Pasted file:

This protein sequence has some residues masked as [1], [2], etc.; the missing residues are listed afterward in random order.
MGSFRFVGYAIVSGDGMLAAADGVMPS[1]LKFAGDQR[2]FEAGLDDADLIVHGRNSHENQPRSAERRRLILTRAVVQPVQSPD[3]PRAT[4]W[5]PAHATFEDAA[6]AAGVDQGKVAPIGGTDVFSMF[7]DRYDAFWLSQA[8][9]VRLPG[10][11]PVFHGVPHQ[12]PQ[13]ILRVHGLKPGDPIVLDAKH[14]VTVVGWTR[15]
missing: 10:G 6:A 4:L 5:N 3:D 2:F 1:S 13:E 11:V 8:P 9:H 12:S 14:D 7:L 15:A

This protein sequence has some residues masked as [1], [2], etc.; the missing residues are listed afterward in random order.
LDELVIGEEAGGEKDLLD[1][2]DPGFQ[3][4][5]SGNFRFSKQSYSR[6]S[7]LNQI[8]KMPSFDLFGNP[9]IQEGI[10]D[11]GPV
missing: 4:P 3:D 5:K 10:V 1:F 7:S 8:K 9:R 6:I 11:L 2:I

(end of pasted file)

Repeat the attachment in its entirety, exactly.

This protein sequence has some residues masked as [1], [2], etc.; the missing residues are listed afterward in random order.
MGSFRFVGYAIVSGDGMLAAADGVMPS[1]LKFAGDQR[2]FEAGLDDADLIVHGRNSHENQPRSAERRRLILTRAVVQPVQSPD[3]PRAT[4]W[5]PAHATFEDAA[6]AAGVDQGKVAPIGGTDVFSMF[7]DRYDAFWLSQA[8][9]VRLPG[10][11]PVFHGVPHQ[12]PQ[13]ILRVHGLKPGDPIVLDAKH[14]VTVVGWTR[15]
missing: 10:G 6:A 4:L 5:N 3:D 2:F 1:S 13:E 11:V 8:P 9:H 12:S 14:D 7:L 15:A

This protein sequence has some residues masked as [1], [2], etc.; the missing residues are listed afterward in random order.
LDELVIGEEAGGEKDLLD[1][2]DPGFQ[3][4][5]SGNFRFSKQSYSR[6]S[7]LNQI[8]KMPSFDLFGNP[9]IQEGI[10]D[11]GPV
missing: 4:P 3:D 5:K 10:V 1:F 7:S 8:K 9:R 6:I 11:L 2:I